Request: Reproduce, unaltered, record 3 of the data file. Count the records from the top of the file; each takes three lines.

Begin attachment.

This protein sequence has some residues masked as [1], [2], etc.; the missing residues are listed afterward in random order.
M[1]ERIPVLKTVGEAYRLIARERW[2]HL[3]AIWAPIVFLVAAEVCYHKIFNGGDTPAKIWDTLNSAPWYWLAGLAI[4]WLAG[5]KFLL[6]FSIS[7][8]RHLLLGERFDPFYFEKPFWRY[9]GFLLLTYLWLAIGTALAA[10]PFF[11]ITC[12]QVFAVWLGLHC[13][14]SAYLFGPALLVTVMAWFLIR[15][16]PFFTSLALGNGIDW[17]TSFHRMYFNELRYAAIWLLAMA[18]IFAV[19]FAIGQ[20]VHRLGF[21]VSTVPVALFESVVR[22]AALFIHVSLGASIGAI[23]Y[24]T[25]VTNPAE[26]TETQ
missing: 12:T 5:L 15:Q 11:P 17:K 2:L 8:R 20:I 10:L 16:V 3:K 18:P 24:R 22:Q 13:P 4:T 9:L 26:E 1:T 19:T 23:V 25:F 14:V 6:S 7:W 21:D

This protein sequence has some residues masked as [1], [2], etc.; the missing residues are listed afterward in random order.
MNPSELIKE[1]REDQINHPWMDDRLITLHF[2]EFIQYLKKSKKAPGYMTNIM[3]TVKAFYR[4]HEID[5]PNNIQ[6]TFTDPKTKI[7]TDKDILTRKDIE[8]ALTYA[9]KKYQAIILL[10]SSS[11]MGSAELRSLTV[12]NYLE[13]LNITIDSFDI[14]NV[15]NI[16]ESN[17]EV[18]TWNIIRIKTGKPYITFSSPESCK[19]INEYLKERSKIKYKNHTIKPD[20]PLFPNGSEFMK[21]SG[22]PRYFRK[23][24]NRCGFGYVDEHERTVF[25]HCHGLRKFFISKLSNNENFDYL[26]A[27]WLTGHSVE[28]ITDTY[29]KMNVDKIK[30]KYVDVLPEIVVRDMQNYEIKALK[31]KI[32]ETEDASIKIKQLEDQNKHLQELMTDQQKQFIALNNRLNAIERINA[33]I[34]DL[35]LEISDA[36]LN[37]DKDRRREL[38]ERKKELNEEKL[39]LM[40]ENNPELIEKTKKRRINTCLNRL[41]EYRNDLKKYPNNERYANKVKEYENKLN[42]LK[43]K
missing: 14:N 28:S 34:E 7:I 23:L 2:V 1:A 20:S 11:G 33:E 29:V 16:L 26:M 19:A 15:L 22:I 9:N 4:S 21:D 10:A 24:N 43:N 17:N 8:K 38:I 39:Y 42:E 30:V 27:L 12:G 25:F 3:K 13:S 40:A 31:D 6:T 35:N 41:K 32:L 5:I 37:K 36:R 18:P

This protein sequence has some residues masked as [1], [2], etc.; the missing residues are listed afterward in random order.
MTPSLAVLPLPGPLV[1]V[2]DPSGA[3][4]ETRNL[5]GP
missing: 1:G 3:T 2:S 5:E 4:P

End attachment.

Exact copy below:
This protein sequence has some residues masked as [1], [2], etc.; the missing residues are listed afterward in random order.
MTPSLAVLPLPGPLV[1]V[2]DPSGA[3][4]ETRNL[5]GP
missing: 1:G 3:T 2:S 5:E 4:P